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FAST FACTS

Welcome to Fraser Fast Facts • Vol. 1, Issue 412

The Car

What EVIL Drives!

Still in the Top 100 "Most Enjoyable Bad Movies Ever Made"!

fff the car movie coverThe Car – 1977
1971 Lincoln Continental Mark III
Release date was Friday the 13th, May 1977.

In this B-Movie horror classic, a small desert town is terrorized by a powerful, wickedly-possessed car, and the local sheriff who may be the only one who can stop it.

The make and model of “The Car” was a 1971 Lincoln Continental Mark III black coupe.

“The Car” was specially built for this film by renowned automotive designer George Barris who had built many special vehicles for the film and TV industry including the Batmobile for Batman in 1966, and cost $84,000.00 to build.

fff the car movie sceneTwelve men worked on building four versions of “the car” for the movie over a period of ten months. Actual fabrication took eight weeks. One build was used for close-ups, and the other three were used for stunt work. Two of the cars were destroyed while making the movie, one in the house crash scene, the other in the barrel-roll over the police cars.

The final gloss-black close-up car was auctioned off in 1983, and assumed shipped to a European collector.

The technical specifications of the four versions of “the car” were as follows. They were built on a Lincoln Mark III chassis, with a 460 cu. in. V-8 engine, and deep-recessed chrome-plated Cragar wheels. The 18-gauge steel frame weighed 5,500 pounds alone, and was 20 feet long and 9 feet wide. The stunt cars had locked 4:11 differentials, (to allow easier spinning,) a heavy-duty suspension, and roll bars,

fff the car 1971 lincoln continental mark iiiIn order to give “the car” a “sinister” look the roof was lowered three inches, its side fenders were altered that same length, again both higher and longer, and the belt-line was raised.

The Cars’ bodywork was painted in pearl and charcoal coloring. The cars’ windows were laminated in two different shades, smoked on the inside and amber on the outside, so drivers and cameras could see out, but the observer could not see in.

There were no fiberglass replicas made, but the fourth all-steel car built, which was loosely put together over a late 70’s Thunderbird frame, was shot out of a car-cannon for the final scene over the canyon.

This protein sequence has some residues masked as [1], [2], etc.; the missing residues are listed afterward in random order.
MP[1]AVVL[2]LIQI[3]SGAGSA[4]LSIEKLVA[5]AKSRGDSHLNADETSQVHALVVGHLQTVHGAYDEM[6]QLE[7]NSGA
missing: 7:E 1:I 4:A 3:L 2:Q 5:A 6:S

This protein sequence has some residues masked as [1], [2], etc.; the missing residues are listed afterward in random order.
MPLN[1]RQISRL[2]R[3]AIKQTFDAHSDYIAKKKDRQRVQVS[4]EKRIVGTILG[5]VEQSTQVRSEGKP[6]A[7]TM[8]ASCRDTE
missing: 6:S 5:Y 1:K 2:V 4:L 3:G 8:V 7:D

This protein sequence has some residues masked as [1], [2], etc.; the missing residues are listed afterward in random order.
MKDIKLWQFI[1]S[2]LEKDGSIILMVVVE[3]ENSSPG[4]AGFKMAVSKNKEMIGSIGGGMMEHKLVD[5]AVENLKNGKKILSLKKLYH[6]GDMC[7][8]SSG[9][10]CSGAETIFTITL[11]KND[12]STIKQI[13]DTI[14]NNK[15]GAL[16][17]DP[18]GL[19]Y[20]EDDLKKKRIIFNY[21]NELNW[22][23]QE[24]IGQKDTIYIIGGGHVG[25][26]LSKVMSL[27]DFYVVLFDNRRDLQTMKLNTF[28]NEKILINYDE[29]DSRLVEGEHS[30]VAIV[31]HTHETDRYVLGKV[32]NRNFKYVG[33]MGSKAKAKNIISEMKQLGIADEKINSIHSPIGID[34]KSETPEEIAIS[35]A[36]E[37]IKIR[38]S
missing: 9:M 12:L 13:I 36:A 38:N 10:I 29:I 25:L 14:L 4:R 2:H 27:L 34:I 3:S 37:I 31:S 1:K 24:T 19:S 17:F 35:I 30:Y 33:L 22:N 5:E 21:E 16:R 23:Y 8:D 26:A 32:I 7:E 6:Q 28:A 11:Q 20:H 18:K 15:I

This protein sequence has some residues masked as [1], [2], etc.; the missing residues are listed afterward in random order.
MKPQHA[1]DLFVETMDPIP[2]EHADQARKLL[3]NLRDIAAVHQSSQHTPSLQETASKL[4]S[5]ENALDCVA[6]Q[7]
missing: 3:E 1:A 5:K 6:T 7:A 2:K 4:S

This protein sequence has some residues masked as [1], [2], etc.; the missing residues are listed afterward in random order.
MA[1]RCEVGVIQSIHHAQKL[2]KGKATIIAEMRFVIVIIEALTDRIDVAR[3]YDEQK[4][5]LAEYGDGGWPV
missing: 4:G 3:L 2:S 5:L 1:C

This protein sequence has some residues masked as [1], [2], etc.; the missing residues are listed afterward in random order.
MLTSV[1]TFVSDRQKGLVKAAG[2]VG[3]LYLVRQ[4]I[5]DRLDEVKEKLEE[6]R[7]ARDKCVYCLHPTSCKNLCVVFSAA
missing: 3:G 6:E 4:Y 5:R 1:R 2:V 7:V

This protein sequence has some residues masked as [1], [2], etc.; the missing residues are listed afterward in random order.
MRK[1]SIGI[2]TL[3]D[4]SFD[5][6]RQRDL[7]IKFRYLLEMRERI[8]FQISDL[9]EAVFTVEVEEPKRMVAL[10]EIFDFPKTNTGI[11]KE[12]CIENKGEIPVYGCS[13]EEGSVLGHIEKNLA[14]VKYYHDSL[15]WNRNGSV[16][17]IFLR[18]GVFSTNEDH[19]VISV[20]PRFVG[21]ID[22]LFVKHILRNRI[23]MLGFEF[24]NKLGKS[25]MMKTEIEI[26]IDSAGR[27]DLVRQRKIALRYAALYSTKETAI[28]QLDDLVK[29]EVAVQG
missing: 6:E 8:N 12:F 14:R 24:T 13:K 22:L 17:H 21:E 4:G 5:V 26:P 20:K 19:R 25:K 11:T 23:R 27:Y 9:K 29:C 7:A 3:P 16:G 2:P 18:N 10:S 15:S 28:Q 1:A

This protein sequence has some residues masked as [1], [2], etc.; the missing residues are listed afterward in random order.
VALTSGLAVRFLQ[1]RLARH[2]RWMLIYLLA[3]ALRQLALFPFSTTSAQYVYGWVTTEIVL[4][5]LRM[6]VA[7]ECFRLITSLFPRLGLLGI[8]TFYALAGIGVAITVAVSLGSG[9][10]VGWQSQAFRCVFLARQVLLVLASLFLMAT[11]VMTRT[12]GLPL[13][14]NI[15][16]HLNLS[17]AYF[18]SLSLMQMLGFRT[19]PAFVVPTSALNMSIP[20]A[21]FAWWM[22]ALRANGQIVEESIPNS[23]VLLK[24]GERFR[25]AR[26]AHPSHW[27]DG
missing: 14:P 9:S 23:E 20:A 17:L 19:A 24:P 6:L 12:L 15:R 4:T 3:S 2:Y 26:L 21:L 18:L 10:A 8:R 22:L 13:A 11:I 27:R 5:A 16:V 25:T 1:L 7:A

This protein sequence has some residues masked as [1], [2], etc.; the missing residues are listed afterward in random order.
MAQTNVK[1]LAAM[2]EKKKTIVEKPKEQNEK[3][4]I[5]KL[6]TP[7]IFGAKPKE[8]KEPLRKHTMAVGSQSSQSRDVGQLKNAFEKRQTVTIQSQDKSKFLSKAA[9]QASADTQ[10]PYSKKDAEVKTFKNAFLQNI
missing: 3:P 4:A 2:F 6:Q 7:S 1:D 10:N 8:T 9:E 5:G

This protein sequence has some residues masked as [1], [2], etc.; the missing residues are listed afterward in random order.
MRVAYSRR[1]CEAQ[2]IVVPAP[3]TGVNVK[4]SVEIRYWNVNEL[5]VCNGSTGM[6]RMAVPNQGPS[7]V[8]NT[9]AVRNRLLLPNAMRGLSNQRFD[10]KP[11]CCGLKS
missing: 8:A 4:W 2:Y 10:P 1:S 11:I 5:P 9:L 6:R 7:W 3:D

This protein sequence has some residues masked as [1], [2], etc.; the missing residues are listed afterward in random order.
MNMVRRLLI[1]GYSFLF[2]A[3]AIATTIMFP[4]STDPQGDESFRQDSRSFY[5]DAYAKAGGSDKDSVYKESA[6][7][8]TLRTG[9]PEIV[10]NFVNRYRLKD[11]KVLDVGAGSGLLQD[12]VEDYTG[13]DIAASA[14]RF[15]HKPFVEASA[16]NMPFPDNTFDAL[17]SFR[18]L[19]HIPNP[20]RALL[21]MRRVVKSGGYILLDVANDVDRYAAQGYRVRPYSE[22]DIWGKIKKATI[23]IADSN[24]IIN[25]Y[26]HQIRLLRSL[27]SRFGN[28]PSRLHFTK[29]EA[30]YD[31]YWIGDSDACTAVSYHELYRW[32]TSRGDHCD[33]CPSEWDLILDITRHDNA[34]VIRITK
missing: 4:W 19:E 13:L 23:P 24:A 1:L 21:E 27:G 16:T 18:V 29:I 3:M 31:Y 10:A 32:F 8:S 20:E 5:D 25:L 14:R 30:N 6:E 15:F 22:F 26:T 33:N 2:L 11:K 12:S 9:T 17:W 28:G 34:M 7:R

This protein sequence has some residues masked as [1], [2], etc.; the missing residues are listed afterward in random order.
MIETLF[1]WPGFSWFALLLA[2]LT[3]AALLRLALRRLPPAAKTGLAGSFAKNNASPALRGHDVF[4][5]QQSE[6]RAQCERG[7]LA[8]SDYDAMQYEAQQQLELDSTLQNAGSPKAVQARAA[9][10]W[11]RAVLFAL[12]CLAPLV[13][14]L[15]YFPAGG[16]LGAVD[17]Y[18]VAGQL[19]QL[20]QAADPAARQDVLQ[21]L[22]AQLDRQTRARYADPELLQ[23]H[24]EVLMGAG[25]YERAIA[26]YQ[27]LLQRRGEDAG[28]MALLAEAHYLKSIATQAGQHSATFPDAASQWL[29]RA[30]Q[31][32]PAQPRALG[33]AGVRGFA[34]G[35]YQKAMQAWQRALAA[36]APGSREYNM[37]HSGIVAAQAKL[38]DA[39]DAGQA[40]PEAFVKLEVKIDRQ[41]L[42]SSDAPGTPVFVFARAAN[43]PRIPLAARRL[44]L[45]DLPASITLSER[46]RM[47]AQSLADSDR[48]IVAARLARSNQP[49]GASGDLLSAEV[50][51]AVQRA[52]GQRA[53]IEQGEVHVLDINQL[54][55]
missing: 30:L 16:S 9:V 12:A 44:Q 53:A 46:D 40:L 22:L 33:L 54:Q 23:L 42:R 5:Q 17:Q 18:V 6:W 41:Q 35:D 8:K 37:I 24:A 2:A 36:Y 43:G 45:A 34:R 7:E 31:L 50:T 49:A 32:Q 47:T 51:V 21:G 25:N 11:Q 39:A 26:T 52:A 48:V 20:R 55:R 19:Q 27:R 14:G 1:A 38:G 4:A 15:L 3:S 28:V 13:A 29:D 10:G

fff the car menacing

The sheriff’s department patrol cars in the film are all the same 1977 Pontiac LeMans, in the same color (brown), and have same sheriff logo on the doors as the car driven by Sheriff Buford T. Justice in “Smokey and the Bandit”.

Major stunts in the movie included a stuntman’s first-time ever jump; a 196-foot fall from a bridge and a “barrel roll” by “the car” over two other vehicles.

On a disturbing note, The late Church of Satan leader Anton LaVey was given a “Technical Adviser” credit on the film. His quote, “Oh great brothers of the night who rideth upon the hot winds of hell, who dwelleth in the Devil’s lair; move and appear”, is given in the opening credits.

FRASER FAST FACTS

  • The working title of the film was “Wheels”.
  • This film is listed in “The 100 Most Enjoyably Bad Movies Ever Made” in John Wilson’s book THE OFFICIAL RAZZIE® MOVIE GUIDE.
  • Some of the film’s foreign language titles had the following literal English translations: “Mechanical Hell” (France); “The Black Car” (Italy); “The Devil on Wheels” (Germany) and “The Car: Devil’s Machine” (Portugal), and in Yougoslavia it was called “Auto Ubica” (Killing Car).
  • The unique tone of the car’s horn is the Hadley Ambassador Rectangular Bell horn, and the distinctive sound the horn of The Car makes, spells out the letter X in Morse code.

MOVIE MISTAKES

  • During the opening murder scene of the two bicyclists, one of the helicopters used for filming can be heard hovering over the bicyclists.
  • During the final chase on the motorbike, it alternates from night to day.
  • During the scene where the car is terrorizing the school band practice, a group of cowboys try to distract it. One of them gets knocked off his horse; as he falls, the movie frame is actually upside-down.
  • You can also see the reflection of the camera operation in the trombone the boy is play, during the close up at the 42 minute mark.
  • Crew can be seen moving around in the reflection of “The Car” bumper in a close up towards the end the the cemetery scene
  • When Wade is in the hospital after having been floored by the Car’s door, all of his doctor’s lines have clearly been dubbed.
  • Wade gains a pair of gloves when he is climbing the rope in the canyon.
  • When the Sheriff first talks to the abused wife Bertha at the police station, her bruises change from one scene to the next.
  • When the girl cycler is killed, The Car had been squeezing her over to a low concrete wall next to the side of the road, but when she actually goes over the side, there is no wall.
  • A flaming “dummy” is clearly ejected from the police car after it is pushed over the cliff.

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